Making art accessible

Vinaya Patil
Tuesday, 8 August 2017

A group of artists will display their original artwork, curated by Jasmine Shah Varma, who aims to take art to the masses by reproducing it on articles of everyday use

In August Company, an exhibition of artworks by a group of 16 artists, is currently underway at the city’s Art2Day Gallery. The exhibition curated by Jasmine Shah Varma, celebrates these artists by displaying their original artworks. What is special about it is that it brings together art practitioners who have licensed their artworks exclusively to Varma’s art merchandise brand Indian Colours.

The exhibition features works on canvas and paper in genres representative of India’s contemporary art scene. Expressions inspired by nature are a dominant theme running through this collection.

Watercolour veteran Samir Mondal spreads the joy of floral beauty through his compositions. Concerns about the relationship between humankind and the animal kingdom are explored variedly in the works of artists Babu Xavier, Deepak Shinde, Pradeep Mishra and Shruti Nelson.

Mumbai artists Brinda Miller and Jyotee’s compositions draw our attention to the play of colours, forms and textures. Aashna Jhaveri’s subtle, abstract explorations in the paper are inspired by maps and geographical terrains. Soumen Das from Vadodara works in pastel shades to evoke topographical beauty. Haren Vakil, an architect-turned-artist creates a quirky, surrealist world through his paintings. The works of Anjana Mehra, Dhruvi Acharya, Gautam Mukherjii, Nikhileswar Baruah, Rajendra Kapse, and Shubha Gokhale express concerns about the human condition through their respective works.

“I always work with watercolours. It is very important for me because I am dedicated to this medium. It has been more than 40 years that I have worked with watercolours. It’s my speciality,” says Mondal, speaking of how Indian art had always been majorly influenced by watercolours — manuscripts, religious papers etc used to be all watercolour-based. “Now modern mediums are here — oil, acrylic and many watercolour painters have shifted to these,” he tells us.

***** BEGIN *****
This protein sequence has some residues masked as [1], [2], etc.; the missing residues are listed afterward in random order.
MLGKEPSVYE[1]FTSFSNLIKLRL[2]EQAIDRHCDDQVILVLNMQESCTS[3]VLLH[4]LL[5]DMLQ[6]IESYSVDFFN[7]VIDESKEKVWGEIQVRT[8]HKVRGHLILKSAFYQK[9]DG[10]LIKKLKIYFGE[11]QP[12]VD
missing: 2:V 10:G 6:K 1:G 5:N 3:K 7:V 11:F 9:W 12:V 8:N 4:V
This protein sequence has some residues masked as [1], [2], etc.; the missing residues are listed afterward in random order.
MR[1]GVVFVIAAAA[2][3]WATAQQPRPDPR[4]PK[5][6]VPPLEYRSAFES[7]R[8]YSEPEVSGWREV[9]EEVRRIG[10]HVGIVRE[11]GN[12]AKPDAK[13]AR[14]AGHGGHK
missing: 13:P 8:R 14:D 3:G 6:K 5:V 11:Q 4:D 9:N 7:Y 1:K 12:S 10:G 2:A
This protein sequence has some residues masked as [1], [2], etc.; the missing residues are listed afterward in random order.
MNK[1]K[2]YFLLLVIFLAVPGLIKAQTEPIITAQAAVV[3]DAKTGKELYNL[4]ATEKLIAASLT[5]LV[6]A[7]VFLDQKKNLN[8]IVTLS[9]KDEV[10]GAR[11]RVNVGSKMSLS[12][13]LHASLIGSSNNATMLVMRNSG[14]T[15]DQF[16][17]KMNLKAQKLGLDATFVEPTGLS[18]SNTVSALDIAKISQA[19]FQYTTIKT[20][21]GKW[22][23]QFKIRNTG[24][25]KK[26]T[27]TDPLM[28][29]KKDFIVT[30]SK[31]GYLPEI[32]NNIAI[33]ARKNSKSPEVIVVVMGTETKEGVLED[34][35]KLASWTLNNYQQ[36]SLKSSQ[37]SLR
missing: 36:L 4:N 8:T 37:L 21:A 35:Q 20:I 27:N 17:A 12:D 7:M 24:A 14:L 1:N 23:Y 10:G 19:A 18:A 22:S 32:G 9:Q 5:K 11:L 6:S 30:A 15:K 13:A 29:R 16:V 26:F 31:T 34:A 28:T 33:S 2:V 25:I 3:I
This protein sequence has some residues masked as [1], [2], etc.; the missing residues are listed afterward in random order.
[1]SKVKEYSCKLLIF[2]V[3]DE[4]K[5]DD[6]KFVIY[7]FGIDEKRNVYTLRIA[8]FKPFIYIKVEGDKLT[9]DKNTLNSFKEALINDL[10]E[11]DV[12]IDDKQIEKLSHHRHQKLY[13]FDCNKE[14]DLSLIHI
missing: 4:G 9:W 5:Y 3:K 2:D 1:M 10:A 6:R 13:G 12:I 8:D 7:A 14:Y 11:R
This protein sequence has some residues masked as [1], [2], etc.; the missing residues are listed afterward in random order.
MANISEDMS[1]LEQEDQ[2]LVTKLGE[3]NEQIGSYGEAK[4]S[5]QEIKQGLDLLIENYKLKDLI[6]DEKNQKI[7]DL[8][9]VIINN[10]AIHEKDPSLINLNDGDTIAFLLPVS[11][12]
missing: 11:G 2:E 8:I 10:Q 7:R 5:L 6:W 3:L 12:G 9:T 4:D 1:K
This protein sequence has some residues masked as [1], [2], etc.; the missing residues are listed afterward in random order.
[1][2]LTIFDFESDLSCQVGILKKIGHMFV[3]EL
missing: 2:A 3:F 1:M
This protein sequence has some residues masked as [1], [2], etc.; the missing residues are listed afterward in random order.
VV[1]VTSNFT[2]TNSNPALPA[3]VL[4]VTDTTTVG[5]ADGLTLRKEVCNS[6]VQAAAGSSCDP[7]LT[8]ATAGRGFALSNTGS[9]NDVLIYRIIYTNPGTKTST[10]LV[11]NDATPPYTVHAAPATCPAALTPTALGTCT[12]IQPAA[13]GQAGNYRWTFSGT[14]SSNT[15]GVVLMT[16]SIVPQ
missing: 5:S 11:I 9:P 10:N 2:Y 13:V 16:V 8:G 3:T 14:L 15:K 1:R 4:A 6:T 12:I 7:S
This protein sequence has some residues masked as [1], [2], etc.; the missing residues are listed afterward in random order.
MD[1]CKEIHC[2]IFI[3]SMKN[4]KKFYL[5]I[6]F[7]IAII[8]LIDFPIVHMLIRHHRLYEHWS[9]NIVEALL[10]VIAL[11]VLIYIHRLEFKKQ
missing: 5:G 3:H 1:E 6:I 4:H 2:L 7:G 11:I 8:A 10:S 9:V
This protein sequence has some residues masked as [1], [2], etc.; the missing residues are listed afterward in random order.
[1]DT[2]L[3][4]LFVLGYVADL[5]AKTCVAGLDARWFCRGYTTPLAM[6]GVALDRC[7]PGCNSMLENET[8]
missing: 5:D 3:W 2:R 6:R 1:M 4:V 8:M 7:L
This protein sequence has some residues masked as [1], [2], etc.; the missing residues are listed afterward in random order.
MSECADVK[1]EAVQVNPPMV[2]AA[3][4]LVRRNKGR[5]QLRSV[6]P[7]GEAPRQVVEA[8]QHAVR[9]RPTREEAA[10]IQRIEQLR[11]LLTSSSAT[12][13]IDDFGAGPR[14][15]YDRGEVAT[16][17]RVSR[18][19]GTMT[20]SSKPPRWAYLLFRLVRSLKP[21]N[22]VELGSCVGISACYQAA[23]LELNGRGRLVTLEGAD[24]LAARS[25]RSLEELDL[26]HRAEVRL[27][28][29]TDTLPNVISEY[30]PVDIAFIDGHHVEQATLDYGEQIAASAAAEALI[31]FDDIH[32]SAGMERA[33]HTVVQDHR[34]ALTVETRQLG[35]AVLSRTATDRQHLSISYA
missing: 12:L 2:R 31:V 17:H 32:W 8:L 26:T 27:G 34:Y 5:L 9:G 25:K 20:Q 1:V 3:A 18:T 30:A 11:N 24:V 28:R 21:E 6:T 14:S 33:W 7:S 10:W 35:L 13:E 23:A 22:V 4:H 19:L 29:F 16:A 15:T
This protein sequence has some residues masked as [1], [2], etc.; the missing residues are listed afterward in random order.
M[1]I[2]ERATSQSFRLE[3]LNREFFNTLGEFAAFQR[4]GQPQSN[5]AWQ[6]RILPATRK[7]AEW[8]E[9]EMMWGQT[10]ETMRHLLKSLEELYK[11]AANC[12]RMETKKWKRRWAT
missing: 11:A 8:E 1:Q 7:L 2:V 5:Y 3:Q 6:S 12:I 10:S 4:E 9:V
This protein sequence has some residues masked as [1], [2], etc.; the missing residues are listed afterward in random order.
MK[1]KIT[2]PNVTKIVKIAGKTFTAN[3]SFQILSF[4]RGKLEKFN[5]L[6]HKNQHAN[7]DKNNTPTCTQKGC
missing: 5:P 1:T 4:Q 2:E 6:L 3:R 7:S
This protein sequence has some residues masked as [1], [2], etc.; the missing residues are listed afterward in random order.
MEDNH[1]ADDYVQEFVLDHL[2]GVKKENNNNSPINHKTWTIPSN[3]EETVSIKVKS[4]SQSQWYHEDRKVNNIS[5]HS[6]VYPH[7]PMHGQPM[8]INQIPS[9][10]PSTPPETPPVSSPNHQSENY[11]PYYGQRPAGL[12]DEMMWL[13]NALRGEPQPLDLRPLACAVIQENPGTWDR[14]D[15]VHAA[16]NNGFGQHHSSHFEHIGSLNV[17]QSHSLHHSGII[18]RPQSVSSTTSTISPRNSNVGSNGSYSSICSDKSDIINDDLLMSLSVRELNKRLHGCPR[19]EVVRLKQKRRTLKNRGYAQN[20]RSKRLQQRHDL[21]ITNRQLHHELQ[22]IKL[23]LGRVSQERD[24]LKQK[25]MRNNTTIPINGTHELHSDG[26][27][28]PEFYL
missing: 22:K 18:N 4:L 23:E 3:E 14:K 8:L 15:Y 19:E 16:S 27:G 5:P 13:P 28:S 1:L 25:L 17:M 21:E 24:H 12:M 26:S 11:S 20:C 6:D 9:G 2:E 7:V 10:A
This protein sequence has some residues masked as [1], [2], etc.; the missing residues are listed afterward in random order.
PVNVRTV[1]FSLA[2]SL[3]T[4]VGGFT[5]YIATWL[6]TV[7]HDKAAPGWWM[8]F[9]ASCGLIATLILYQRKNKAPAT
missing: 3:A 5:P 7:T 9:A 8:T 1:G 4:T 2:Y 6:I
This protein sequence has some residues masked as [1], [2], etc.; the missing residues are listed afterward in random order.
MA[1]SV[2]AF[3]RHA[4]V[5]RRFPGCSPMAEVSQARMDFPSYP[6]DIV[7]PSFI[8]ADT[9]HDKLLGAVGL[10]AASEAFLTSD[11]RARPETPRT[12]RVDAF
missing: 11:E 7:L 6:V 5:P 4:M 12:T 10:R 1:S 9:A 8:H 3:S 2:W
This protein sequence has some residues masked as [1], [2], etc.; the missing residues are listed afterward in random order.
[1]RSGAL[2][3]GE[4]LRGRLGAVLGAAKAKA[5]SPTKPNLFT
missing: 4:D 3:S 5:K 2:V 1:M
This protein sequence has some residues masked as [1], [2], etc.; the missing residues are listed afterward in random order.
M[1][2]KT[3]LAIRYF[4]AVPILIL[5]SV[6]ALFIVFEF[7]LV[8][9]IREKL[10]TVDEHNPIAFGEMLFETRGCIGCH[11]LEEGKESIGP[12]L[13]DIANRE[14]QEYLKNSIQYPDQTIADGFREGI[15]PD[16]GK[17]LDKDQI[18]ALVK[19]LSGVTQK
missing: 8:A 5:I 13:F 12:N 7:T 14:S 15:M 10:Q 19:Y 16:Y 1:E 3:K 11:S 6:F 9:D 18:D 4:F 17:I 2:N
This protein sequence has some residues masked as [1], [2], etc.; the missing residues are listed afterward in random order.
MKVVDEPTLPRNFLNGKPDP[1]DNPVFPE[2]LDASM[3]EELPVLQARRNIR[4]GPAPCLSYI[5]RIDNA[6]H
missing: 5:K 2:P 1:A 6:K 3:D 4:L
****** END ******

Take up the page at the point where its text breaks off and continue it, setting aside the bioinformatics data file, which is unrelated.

Mondal, who works for a lot of watercolour societies and organisations around the world, says that he was very amused with China’s use of watercolours. “They conduct huge watercolour festivals and workshops but India has somewhere lost the watercolour track,” he says.

Varma is producing this art on souvenirs and gifts. “Reproduction on simple articles like stoles, bags etc makes art accessible to all. People who can’t buy expensive paintings and invest in art, can instead buy these articles,” says Mondal.

“For printing their art on bags, cushion covers, these artists get royalty,” Varma says. This, according to her, will help connect the common man with these talented artists. Four years ago, she launched Indian Colours with the aim of making art accessible to the masses. The idea was to take art out of galleries and into online and physical spaces where anyone and everyone can access and acquire art in one form or the other.

Established contemporary Indian artists were invited to license images of their art in order to print them on various objects of utility on the basis of copyright and royalty. Indian Colours adapted images of their existing paintings to bags, pouches, cushion covers, table linen, mugs, coasters, and also created a collection of wearable art.

This way art became accessible. “Through easily acquirable art merchandise the language of contemporary art has become familiar to many who may not visit formal art spaces. It has become a go-to aesthetic gift option for many,” Varma explains, adding, “This exhibition brings a two-fold joy of enjoying on the one hand original artworks where every stroke of brush, the richness of hues and the texture of the surface can be experienced; on the other hand, it brings art merchandise with digital adaptations of paintings on a variety of objects.”

“Gifting is a wonderful idea that came from how museums abroad always have souvenir shops with the art engraved on it,” Mondal adds. “I support this cause and intention and have thus licensed my floral and nature motifs for this,” he concludes.

The exhibition is on until August 19 from 11.30 am to 6.30 pm everyday (Monday off) at Art2Day, 805, The Reverie, Bhandarkar Institute Road, Above Skoda Showroom, Pune

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